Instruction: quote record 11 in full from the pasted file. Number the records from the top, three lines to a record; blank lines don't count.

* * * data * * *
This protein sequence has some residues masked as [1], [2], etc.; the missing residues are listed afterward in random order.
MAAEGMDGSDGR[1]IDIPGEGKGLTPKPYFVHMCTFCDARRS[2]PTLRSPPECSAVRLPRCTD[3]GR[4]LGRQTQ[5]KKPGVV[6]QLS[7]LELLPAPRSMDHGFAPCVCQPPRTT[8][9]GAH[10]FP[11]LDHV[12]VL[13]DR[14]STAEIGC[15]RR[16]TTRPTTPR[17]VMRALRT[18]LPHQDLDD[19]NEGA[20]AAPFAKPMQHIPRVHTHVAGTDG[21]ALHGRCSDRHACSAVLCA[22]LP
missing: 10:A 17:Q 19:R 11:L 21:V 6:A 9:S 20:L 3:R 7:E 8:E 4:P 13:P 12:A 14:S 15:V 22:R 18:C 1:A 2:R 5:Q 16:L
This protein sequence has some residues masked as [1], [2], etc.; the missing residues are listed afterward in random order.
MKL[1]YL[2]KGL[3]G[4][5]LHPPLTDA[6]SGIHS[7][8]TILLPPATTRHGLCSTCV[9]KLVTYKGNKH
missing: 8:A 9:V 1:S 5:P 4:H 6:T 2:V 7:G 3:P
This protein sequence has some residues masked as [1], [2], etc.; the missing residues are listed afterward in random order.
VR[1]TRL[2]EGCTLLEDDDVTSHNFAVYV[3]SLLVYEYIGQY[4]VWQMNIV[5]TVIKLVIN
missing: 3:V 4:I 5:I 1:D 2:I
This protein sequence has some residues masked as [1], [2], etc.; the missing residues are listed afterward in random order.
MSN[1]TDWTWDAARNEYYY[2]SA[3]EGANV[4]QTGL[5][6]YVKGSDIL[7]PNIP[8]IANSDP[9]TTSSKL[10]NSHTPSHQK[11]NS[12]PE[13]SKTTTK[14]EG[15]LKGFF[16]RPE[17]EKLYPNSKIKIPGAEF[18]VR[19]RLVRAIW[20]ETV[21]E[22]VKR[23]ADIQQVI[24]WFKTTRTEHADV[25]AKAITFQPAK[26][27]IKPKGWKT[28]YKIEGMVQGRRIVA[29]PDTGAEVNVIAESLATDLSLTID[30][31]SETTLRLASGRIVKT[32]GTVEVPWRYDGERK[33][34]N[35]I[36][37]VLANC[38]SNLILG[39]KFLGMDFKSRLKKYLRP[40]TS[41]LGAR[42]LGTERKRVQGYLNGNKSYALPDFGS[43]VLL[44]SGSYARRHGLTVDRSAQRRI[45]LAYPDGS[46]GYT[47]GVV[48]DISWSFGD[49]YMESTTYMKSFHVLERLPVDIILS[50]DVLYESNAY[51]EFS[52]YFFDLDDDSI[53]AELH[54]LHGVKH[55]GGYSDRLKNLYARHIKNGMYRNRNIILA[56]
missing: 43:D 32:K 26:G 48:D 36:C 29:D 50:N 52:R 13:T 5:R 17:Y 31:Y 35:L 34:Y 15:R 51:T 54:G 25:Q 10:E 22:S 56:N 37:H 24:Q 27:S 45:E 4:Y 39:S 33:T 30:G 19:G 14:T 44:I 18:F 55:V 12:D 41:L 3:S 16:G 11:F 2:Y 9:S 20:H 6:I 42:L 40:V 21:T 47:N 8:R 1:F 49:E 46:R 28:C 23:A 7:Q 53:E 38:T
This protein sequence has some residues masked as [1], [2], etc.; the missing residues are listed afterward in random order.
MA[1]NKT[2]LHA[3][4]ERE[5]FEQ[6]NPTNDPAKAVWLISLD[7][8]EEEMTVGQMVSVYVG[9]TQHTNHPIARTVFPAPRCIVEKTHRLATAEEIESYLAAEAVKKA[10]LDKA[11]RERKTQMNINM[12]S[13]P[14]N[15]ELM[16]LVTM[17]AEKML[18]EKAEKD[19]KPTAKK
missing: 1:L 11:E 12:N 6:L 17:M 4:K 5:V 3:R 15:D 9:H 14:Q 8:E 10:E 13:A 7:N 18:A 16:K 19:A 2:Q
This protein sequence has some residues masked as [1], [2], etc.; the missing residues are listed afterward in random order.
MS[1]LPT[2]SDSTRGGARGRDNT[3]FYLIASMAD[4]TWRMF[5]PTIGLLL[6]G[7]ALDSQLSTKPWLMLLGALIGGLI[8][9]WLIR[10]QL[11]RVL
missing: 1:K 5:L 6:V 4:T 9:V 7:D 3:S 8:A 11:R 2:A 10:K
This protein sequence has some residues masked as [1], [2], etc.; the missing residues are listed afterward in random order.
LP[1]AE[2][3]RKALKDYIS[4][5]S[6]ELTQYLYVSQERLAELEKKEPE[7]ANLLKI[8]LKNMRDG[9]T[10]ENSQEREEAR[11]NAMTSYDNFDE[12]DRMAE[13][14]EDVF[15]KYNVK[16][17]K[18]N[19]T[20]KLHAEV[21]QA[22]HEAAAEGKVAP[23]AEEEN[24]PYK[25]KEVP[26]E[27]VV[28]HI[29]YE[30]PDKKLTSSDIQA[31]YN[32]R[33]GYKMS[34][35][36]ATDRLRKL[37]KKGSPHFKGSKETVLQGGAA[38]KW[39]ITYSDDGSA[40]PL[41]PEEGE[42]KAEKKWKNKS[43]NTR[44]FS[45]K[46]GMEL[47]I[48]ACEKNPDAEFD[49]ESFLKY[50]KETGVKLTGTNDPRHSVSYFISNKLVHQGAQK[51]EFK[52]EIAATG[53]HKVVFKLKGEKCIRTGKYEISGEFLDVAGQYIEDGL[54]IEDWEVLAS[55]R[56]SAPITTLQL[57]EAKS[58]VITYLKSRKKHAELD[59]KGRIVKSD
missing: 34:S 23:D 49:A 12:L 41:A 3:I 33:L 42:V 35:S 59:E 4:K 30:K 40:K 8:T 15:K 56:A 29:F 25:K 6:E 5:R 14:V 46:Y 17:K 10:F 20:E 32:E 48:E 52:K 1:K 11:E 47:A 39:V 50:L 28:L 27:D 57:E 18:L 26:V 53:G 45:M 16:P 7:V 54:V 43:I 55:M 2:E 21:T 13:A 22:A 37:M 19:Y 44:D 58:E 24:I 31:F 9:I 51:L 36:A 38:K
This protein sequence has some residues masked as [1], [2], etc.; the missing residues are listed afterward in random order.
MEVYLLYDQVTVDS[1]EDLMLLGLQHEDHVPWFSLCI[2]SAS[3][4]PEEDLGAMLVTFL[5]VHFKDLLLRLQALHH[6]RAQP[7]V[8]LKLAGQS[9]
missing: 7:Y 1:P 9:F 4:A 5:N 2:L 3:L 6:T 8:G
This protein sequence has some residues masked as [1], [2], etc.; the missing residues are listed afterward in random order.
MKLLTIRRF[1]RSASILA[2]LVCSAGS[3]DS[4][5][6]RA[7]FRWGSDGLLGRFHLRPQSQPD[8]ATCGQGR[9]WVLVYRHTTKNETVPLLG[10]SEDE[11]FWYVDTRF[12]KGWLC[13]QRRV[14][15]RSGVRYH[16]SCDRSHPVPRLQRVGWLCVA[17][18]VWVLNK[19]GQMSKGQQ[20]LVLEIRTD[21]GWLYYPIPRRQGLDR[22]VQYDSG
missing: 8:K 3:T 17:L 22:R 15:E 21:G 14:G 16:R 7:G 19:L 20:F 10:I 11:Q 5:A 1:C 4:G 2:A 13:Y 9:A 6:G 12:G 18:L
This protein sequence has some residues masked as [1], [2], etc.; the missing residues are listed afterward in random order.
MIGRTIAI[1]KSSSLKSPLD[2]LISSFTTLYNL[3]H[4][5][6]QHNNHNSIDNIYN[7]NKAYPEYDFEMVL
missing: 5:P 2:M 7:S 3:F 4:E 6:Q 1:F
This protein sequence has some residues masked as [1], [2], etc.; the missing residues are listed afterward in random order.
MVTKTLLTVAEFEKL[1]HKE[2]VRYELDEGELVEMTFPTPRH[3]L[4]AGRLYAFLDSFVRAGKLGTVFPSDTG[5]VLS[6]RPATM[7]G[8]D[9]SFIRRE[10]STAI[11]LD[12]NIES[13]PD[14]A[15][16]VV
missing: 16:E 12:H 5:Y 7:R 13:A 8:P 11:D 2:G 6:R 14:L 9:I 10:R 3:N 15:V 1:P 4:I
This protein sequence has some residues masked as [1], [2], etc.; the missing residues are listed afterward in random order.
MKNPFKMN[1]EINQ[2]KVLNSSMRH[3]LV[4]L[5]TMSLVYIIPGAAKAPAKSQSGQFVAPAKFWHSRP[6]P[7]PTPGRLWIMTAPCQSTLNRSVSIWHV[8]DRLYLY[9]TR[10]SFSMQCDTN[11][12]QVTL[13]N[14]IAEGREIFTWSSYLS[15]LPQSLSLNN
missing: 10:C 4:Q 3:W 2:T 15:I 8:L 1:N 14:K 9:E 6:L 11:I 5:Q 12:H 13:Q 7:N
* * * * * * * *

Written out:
This protein sequence has some residues masked as [1], [2], etc.; the missing residues are listed afterward in random order.
MVTKTLLTVAEFEKL[1]HKE[2]VRYELDEGELVEMTFPTPRH[3]L[4]AGRLYAFLDSFVRAGKLGTVFPSDTG[5]VLS[6]RPATM[7]G[8]D[9]SFIRRE[10]STAI[11]LD[12]NIES[13]PD[14]A[15][16]VV
missing: 16:E 12:H 5:Y 7:R 13:A 8:P 11:D 2:G 6:R 14:L 9:I 10:R 3:N 15:V 1:P 4:I